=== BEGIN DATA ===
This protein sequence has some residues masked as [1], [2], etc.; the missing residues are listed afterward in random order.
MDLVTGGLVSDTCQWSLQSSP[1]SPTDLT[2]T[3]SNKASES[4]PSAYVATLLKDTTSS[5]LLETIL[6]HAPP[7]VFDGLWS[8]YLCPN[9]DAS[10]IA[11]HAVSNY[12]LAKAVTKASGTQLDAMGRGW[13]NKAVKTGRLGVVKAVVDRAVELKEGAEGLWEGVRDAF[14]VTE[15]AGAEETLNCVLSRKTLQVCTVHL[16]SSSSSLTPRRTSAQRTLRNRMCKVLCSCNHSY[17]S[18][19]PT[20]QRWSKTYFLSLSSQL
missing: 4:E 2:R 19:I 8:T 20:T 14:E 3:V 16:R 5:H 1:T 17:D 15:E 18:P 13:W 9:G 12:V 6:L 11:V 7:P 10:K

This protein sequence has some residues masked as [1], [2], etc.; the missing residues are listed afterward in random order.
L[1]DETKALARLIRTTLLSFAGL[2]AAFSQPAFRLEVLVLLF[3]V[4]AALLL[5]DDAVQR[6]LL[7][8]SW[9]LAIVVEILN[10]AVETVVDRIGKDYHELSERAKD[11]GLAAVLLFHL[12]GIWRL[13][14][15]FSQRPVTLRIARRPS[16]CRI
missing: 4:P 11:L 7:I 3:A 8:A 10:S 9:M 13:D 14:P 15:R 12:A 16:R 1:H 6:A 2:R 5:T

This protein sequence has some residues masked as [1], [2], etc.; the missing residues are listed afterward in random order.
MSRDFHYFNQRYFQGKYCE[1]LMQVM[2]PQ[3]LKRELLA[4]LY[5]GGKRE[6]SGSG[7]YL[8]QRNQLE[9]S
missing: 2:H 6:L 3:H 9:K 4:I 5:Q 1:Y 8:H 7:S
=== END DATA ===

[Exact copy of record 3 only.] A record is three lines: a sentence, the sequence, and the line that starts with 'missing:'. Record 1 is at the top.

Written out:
This protein sequence has some residues masked as [1], [2], etc.; the missing residues are listed afterward in random order.
MSRDFHYFNQRYFQGKYCE[1]LMQVM[2]PQ[3]LKRELLA[4]LY[5]GGKRE[6]SGSG[7]YL[8]QRNQLE[9]S
missing: 2:H 6:L 3:H 9:K 4:I 5:Q 1:Y 8:H 7:S